The council at a special meeting Aug. 12 will put finishing touches on a $76.7 million bond proposition, the city’s first since 2013, to address drainage and other concerns.

While the final number is the biggest bond referendum in recent Friendswood memory and could raise taxes between 5 and 9 cents, some residents think it still isn’t as much as it should be.

“Don’t shortchange on the dollars for the projects,” Friendswood resident Phillip Ratisseau urged the council Monday. “There are a number of individuals who will work to support this.”

Ratisseau’s comments, echoed by several speakers at Monday’s meeting, are particularly surprising given his family’s opposition to other recent area bond elections. Ratisseau and his wife, Connie Ratisseau, were both members of the political action committee Citizens for CCISD that formed in 2017 to oppose Clear Creek Independent School district’s proposed $487 million bond issue that eventually passed.

The council signed off on six different propositions for parks, transportation improvements, building a community center and shelter, public safety improvements, constructing a public works facility and for drainage. But of those, drainage is by far the largest, with a price tag of about $41 million, up from $34 million originally proposed, officials said.

Though the council approved increasing the amount for drainage, it was not as much of an increase as the $56 million Connie Ratisseau said they should be asking for.

Drainage and flooding improvements have weighed heavily on residents’ minds since Hurricane Harvey dropped more than 50 inches of rain on some parts of Galveston County in late August 2017. While the city must spend money to make those improvements, even $56 million wouldn’t be enough to fully fund the projects, City Manager Morad Kabiri argued Monday.

“It doesn’t matter whether it’s $32 million, $50 million or $100 million, it’s not going to be enough to fix the problem,” he said. “We are going to have to have other partners. The city is going to take these dollars and go out and try to solicit partnerships with various other agencies.”

City administrators have been talking about the possibility of a bond referendum since at least January. A drainage committee in April recommended spending $32 million on drainage projects to reduce Harvey-like flooding, mainly by improving flow along Clear Creek by de-snagging, creating a terrace along the banks and raising the bridge at FM 2351.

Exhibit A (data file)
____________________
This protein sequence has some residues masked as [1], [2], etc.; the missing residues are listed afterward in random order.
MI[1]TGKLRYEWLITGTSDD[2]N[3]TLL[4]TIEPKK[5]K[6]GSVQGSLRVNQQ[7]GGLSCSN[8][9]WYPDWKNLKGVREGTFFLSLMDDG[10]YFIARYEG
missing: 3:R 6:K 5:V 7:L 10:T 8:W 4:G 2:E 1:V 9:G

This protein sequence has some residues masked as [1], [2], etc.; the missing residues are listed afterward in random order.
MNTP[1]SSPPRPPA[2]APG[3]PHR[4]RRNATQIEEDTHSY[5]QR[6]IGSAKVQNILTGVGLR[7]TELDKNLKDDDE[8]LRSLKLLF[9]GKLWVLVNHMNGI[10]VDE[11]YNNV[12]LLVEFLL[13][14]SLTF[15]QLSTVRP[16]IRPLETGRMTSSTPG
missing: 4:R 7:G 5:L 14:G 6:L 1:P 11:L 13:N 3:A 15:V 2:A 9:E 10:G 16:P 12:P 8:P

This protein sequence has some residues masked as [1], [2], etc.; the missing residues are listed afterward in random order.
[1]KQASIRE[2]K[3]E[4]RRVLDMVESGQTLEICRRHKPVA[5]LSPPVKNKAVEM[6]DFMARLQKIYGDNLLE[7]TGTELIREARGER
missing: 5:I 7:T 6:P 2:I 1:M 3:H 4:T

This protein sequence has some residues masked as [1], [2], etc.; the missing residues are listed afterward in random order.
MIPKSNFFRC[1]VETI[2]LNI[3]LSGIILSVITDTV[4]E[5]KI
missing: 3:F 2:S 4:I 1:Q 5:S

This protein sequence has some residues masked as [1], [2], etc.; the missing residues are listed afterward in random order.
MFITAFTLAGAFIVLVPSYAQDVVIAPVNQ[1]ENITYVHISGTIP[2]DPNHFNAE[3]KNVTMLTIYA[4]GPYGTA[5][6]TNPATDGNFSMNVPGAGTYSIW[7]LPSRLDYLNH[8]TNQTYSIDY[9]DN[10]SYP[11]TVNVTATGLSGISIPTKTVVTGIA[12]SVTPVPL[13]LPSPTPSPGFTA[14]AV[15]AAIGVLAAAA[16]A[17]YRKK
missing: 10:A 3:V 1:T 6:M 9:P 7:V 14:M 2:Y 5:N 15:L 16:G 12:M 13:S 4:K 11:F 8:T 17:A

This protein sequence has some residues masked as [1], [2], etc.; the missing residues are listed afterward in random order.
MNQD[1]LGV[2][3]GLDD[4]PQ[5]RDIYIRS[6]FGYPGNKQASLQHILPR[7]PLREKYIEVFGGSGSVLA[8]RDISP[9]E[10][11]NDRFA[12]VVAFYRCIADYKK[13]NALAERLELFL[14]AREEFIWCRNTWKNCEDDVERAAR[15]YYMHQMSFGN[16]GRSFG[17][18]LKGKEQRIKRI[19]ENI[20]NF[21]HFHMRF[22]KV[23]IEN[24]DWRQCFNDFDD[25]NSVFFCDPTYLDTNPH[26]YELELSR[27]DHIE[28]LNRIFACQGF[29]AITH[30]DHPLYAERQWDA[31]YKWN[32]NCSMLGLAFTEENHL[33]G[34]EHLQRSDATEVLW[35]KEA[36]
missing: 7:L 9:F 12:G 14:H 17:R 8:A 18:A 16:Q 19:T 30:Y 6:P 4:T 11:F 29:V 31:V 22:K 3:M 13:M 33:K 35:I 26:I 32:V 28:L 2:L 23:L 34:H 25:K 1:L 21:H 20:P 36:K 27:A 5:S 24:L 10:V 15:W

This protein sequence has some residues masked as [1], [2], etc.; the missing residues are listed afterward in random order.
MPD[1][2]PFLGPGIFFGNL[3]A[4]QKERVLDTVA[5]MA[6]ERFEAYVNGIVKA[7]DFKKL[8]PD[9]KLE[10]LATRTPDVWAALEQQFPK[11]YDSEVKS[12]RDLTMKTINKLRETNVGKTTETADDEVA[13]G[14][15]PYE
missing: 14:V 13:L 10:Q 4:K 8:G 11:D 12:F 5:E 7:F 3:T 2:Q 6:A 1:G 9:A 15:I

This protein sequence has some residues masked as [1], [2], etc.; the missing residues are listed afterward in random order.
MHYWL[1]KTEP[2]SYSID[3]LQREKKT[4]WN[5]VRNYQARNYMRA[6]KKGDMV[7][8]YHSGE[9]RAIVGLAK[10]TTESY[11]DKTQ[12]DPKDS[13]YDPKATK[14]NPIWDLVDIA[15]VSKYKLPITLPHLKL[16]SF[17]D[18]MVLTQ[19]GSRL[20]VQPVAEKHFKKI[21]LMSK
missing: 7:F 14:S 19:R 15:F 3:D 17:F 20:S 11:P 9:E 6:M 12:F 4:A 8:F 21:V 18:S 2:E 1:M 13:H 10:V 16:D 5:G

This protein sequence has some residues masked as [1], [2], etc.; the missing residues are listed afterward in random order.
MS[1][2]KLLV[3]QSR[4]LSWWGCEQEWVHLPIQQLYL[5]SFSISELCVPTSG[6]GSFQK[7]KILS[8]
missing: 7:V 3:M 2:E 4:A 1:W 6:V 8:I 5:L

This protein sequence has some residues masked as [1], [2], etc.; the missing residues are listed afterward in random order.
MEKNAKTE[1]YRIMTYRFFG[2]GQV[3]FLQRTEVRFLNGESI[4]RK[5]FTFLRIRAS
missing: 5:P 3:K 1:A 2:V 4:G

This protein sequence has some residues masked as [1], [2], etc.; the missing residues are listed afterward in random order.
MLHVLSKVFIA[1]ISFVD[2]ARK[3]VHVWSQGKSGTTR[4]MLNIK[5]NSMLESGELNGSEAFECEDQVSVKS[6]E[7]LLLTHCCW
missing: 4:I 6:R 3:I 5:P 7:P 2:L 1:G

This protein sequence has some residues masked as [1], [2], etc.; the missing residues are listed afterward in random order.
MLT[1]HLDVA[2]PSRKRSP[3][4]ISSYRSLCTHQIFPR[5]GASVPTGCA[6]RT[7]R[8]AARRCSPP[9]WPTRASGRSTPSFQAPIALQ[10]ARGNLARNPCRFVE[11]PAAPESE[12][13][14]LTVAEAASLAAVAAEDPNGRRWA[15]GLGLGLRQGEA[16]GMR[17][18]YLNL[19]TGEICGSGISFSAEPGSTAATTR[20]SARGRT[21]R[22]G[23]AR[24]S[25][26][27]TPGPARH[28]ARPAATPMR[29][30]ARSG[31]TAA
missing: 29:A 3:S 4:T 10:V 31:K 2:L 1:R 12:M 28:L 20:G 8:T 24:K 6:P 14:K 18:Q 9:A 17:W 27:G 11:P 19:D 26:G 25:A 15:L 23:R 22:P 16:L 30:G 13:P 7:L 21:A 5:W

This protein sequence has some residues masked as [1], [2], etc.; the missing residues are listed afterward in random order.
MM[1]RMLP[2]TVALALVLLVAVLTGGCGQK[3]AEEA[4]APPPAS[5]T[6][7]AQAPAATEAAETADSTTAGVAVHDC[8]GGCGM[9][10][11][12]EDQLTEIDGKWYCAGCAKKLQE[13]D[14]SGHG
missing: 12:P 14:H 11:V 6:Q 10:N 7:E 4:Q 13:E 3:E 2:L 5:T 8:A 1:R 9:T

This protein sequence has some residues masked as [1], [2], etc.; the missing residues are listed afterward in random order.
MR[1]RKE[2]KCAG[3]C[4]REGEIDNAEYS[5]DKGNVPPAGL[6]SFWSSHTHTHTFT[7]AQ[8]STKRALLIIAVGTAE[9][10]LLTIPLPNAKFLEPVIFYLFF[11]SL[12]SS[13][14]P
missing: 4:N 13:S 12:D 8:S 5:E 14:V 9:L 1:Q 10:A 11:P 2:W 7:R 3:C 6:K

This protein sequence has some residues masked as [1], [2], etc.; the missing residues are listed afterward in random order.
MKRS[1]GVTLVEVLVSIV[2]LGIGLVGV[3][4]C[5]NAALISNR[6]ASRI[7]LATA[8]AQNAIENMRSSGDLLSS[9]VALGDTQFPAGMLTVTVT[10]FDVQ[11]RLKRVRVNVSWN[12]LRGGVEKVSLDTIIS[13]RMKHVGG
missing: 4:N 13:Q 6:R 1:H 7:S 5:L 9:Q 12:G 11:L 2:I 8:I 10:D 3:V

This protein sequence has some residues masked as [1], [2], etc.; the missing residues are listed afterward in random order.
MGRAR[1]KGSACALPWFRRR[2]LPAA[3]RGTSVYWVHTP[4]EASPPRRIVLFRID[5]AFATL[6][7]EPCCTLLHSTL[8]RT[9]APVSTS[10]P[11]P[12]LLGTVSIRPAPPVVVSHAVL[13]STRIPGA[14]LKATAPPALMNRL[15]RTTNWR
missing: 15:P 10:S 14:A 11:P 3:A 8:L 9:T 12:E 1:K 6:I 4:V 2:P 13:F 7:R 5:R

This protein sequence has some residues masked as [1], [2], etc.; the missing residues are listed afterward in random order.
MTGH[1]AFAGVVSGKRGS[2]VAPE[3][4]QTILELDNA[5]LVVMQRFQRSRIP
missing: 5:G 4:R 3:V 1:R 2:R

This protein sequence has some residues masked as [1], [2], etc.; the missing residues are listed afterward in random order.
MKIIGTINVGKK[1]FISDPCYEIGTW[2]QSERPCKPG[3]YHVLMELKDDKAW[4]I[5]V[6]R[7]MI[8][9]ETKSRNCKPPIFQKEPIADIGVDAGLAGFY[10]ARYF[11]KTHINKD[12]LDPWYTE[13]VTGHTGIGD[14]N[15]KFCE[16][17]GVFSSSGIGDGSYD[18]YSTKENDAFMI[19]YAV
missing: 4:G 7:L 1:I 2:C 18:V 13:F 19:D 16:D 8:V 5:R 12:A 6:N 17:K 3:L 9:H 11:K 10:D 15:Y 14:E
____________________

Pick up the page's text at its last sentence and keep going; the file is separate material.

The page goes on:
Initial estimates show the cost of all of those improvements might reach $175 million, officials have said. The amount included in the bond proposition, then, is based on a percentage of that total cost that city administrators hope would be enough to solicit outside help.

If voters approve the bond, it will be on the city to make sure the projects become reality, Councilwoman Trish Hanks said.

“It’s a hard sell telling people you’re not selling those bonds until you have a partner,” she said. “In my experience, people want to see the results of what they vote for. My fear is that if all of the other things pass and the tax rate goes up, they’ll expect to see drainage projects.”

In addition to the drainage bond, the council Monday approved $2 million for expanding the city’s public works building, $9.1 million for fire and public safety improvements, $9 million for a new community center and hurricane shelter, $7.6 million for transportation improvements and $8 million, rather than the lower $6.5 million cost, for parks improvements, records show.

City officials estimate that the bond propositions, if approved in total, could increase taxes between 5 and 9 cents, Kabiri said.

That would mean the city’s property tax rate could increase to 58.27 cents on every $100 of taxable value or 62.24 cents, up from 53.24 cents, according to city officials.

Though the council could still alter the cost of each of the propositions, they will weigh the language of the ordinance officially placing the items on the ballot at the special meeting, officials said.

The deadline to place an item on the November ballot is Aug. 19.

Friendswood voters in 2013 approved four bond propositions totaling about $24 million to spend on several projects.

League City voters in May overwhelmingly approved a pair of bond packages, valued at $145 million, to pay for major flood control and road projects, the city’s first propositions in 27 years.

Matt deGrood: 409-683-5230;


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